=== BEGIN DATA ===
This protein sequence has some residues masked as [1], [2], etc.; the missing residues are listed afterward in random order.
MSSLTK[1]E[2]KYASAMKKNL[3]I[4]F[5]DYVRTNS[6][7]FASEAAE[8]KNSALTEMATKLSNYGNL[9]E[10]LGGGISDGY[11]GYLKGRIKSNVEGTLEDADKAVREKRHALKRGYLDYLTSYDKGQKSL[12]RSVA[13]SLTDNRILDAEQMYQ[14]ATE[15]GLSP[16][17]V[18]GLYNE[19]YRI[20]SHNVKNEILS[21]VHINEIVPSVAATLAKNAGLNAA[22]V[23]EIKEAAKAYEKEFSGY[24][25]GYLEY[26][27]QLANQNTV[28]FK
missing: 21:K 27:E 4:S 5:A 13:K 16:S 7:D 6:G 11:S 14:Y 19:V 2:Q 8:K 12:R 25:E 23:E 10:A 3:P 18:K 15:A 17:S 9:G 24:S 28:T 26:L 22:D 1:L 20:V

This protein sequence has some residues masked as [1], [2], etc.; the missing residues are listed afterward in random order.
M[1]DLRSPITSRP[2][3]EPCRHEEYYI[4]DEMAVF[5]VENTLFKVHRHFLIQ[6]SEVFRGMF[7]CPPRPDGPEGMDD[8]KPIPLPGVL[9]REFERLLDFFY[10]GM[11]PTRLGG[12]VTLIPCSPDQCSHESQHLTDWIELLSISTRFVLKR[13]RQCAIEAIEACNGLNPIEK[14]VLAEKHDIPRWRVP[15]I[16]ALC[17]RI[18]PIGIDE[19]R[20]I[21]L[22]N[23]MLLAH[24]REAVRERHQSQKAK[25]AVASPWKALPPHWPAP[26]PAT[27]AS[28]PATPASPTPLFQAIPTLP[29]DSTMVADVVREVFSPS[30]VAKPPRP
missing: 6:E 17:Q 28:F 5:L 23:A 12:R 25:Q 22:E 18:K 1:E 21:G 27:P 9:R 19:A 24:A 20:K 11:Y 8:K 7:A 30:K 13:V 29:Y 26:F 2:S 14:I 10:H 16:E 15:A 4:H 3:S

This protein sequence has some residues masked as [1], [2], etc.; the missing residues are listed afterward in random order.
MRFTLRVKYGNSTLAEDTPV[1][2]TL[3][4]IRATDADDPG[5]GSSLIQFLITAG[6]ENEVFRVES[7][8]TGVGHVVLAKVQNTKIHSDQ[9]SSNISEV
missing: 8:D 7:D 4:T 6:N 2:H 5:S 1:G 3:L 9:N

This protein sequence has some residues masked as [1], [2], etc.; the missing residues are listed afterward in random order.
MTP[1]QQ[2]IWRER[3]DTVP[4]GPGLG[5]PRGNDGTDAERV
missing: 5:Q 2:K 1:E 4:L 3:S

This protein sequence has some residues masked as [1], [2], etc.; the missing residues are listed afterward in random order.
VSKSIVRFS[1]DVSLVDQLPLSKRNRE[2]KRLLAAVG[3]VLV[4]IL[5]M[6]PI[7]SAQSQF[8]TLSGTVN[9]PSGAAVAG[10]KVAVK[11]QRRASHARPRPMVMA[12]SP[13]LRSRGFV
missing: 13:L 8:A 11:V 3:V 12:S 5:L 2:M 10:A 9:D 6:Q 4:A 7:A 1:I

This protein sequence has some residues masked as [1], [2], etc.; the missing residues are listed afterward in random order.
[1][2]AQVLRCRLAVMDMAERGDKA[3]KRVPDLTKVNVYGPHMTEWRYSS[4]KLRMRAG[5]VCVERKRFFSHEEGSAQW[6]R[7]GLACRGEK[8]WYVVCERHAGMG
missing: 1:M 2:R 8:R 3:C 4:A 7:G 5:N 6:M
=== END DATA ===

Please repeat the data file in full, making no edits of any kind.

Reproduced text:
This protein sequence has some residues masked as [1], [2], etc.; the missing residues are listed afterward in random order.
MSSLTK[1]E[2]KYASAMKKNL[3]I[4]F[5]DYVRTNS[6][7]FASEAAE[8]KNSALTEMATKLSNYGNL[9]E[10]LGGGISDGY[11]GYLKGRIKSNVEGTLEDADKAVREKRHALKRGYLDYLTSYDKGQKSL[12]RSVA[13]SLTDNRILDAEQMYQ[14]ATE[15]GLSP[16][17]V[18]GLYNE[19]YRI[20]SHNVKNEILS[21]VHINEIVPSVAATLAKNAGLNAA[22]V[23]EIKEAAKAYEKEFSGY[24][25]GYLEY[26][27]QLANQNTV[28]FK
missing: 21:K 27:E 4:S 5:A 13:K 16:S 7:D 6:G 11:S 14:Y 19:V 2:Q 8:K 12:R 25:E 23:E 10:A 3:P 18:K 15:A 17:S 9:G 24:S 28:T 26:L 22:D 1:L 20:V

This protein sequence has some residues masked as [1], [2], etc.; the missing residues are listed afterward in random order.
M[1]DLRSPITSRP[2][3]EPCRHEEYYI[4]DEMAVF[5]VENTLFKVHRHFLIQ[6]SEVFRGMF[7]CPPRPDGPEGMDD[8]KPIPLPGVL[9]REFERLLDFFY[10]GM[11]PTRLGG[12]VTLIPCSPDQCSHESQHLTDWIELLSISTRFVLKR[13]RQCAIEAIEACNGLNPIEK[14]VLAEKHDIPRWRVP[15]I[16]ALC[17]RI[18]PIGIDE[19]R[20]I[21]L[22]N[23]MLLAH[24]REAVRERHQSQKAK[25]AVASPWKALPPHWPAP[26]PAT[27]AS[28]PATPASPTPLFQAIPTLP[29]DSTMVADVVREVFSPS[30]VAKPPRP
missing: 6:E 17:Q 28:F 5:L 23:A 12:R 25:Q 22:E 18:K 1:E 21:G 27:P 9:R 19:A 24:A 20:K 11:Y 8:K 7:A 30:K 13:V 29:Y 26:F 2:S 14:I 10:H 16:E 15:A 4:H 3:S

This protein sequence has some residues masked as [1], [2], etc.; the missing residues are listed afterward in random order.
MRFTLRVKYGNSTLAEDTPV[1][2]TL[3][4]IRATDADDPG[5]GSSLIQFLITAG[6]ENEVFRVES[7][8]TGVGHVVLAKVQNTKIHSDQ[9]SSNISEV
missing: 8:D 7:D 4:T 6:N 2:H 5:S 1:G 3:L 9:N

This protein sequence has some residues masked as [1], [2], etc.; the missing residues are listed afterward in random order.
MTP[1]QQ[2]IWRER[3]DTVP[4]GPGLG[5]PRGNDGTDAERV
missing: 5:Q 2:K 1:E 4:L 3:S

This protein sequence has some residues masked as [1], [2], etc.; the missing residues are listed afterward in random order.
VSKSIVRFS[1]DVSLVDQLPLSKRNRE[2]KRLLAAVG[3]VLV[4]IL[5]M[6]PI[7]SAQSQF[8]TLSGTVN[9]PSGAAVAG[10]KVAVK[11]QRRASHARPRPMVMA[12]SP[13]LRSRGFV
missing: 13:L 8:A 11:V 3:V 12:S 5:L 2:M 10:A 9:D 6:Q 4:A 7:A 1:I

This protein sequence has some residues masked as [1], [2], etc.; the missing residues are listed afterward in random order.
[1][2]AQVLRCRLAVMDMAERGDKA[3]KRVPDLTKVNVYGPHMTEWRYSS[4]KLRMRAG[5]VCVERKRFFSHEEGSAQW[6]R[7]GLACRGEK[8]WYVVCERHAGMG
missing: 1:M 2:R 8:R 3:C 4:A 7:G 5:N 6:M